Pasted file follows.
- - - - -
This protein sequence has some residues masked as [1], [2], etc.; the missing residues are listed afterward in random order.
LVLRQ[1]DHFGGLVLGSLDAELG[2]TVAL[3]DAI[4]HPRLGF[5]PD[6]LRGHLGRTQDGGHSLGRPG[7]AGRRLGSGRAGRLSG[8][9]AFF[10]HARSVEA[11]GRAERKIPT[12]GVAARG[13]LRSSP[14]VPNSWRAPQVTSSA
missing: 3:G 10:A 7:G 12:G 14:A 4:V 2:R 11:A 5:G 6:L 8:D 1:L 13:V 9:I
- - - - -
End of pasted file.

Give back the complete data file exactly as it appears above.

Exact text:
This protein sequence has some residues masked as [1], [2], etc.; the missing residues are listed afterward in random order.
LVLRQ[1]DHFGGLVLGSLDAELG[2]TVAL[3]DAI[4]HPRLGF[5]PD[6]LRGHLGRTQDGGHSLGRPG[7]AGRRLGSGRAGRLSG[8][9]AFF[10]HARSVEA[11]GRAERKIPT[12]GVAARG[13]LRSSP[14]VPNSWRAPQVTSSA
missing: 3:G 10:A 7:G 12:G 14:A 4:V 2:R 11:A 5:G 6:L 8:D 1:L 13:V 9:I